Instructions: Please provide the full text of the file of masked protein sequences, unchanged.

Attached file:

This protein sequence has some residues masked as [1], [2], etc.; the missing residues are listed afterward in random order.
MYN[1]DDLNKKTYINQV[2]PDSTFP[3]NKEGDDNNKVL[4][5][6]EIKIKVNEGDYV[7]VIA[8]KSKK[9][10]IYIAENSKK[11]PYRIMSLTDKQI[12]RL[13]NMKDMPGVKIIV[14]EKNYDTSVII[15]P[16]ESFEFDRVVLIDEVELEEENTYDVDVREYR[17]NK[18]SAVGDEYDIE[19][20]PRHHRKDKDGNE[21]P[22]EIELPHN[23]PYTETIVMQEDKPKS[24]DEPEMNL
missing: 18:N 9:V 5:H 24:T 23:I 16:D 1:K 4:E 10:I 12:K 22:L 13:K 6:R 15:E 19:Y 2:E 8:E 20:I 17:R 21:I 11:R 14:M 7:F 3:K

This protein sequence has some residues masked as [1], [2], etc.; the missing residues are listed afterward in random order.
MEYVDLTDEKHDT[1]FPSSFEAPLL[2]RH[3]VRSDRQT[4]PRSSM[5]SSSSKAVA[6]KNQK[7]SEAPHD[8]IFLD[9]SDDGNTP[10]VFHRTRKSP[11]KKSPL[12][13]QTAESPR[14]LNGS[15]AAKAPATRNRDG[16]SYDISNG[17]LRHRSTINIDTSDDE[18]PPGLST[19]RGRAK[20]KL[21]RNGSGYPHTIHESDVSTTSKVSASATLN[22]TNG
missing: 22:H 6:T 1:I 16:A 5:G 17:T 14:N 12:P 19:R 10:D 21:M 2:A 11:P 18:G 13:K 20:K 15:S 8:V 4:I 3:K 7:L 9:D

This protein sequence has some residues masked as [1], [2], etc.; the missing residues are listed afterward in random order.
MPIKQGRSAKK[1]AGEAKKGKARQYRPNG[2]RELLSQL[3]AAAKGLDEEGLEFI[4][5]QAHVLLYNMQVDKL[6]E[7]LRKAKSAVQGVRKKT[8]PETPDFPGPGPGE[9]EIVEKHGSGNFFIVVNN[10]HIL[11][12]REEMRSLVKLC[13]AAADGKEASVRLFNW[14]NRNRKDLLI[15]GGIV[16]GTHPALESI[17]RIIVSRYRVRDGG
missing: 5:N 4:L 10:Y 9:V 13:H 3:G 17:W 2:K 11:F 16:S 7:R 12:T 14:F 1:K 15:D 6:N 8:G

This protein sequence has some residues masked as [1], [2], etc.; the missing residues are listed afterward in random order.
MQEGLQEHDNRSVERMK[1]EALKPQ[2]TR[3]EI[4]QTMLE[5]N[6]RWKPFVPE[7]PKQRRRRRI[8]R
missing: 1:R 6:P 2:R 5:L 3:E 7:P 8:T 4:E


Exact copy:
This protein sequence has some residues masked as [1], [2], etc.; the missing residues are listed afterward in random order.
MYN[1]DDLNKKTYINQV[2]PDSTFP[3]NKEGDDNNKVL[4][5][6]EIKIKVNEGDYV[7]VIA[8]KSKK[9][10]IYIAENSKK[11]PYRIMSLTDKQI[12]RL[13]NMKDMPGVKIIV[14]EKNYDTSVII[15]P[16]ESFEFDRVVLIDEVELEEENTYDVDVREYR[17]NK[18]SAVGDEYDIE[19][20]PRHHRKDKDGNE[21]P[22]EIELPHN[23]PYTETIVMQEDKPKS[24]DEPEMNL
missing: 18:N 9:V 5:H 24:T 23:I 16:D 1:K 4:E 10:I 12:K 22:L 13:K 6:R 15:E 19:Y 2:E 8:E 20:I 17:R 21:I 11:R 14:M 7:F 3:K

This protein sequence has some residues masked as [1], [2], etc.; the missing residues are listed afterward in random order.
MEYVDLTDEKHDT[1]FPSSFEAPLL[2]RH[3]VRSDRQT[4]PRSSM[5]SSSSKAVA[6]KNQK[7]SEAPHD[8]IFLD[9]SDDGNTP[10]VFHRTRKSP[11]KKSPL[12][13]QTAESPR[14]LNGS[15]AAKAPATRNRDG[16]SYDISNG[17]LRHRSTINIDTSDDE[18]PPGLST[19]RGRAK[20]KL[21]RNGSGYPHTIHESDVSTTSKVSASATLN[22]TNG
missing: 22:H 6:T 1:I 16:A 5:G 17:T 14:N 12:P 19:R 10:D 21:M 2:A 11:P 18:G 13:K 20:K 15:S 8:V 4:I 3:K 7:L 9:D

This protein sequence has some residues masked as [1], [2], etc.; the missing residues are listed afterward in random order.
MPIKQGRSAKK[1]AGEAKKGKARQYRPNG[2]RELLSQL[3]AAAKGLDEEGLEFI[4][5]QAHVLLYNMQVDKL[6]E[7]LRKAKSAVQGVRKKT[8]PETPDFPGPGPGE[9]EIVEKHGSGNFFIVVNN[10]HIL[11][12]REEMRSLVKLC[13]AAADGKEASVRLFNW[14]NRNRKDLLI[15]GGIV[16]GTHPALESI[17]RIIVSRYRVRDGG
missing: 5:N 4:L 10:Y 9:V 13:H 3:G 17:W 2:K 11:F 16:S 7:R 12:T 14:F 1:K 15:D 6:N 8:G

This protein sequence has some residues masked as [1], [2], etc.; the missing residues are listed afterward in random order.
MQEGLQEHDNRSVERMK[1]EALKPQ[2]TR[3]EI[4]QTMLE[5]N[6]RWKPFVPE[7]PKQRRRRRI[8]R
missing: 1:R 6:P 2:R 5:L 3:E 7:P 8:T 4:E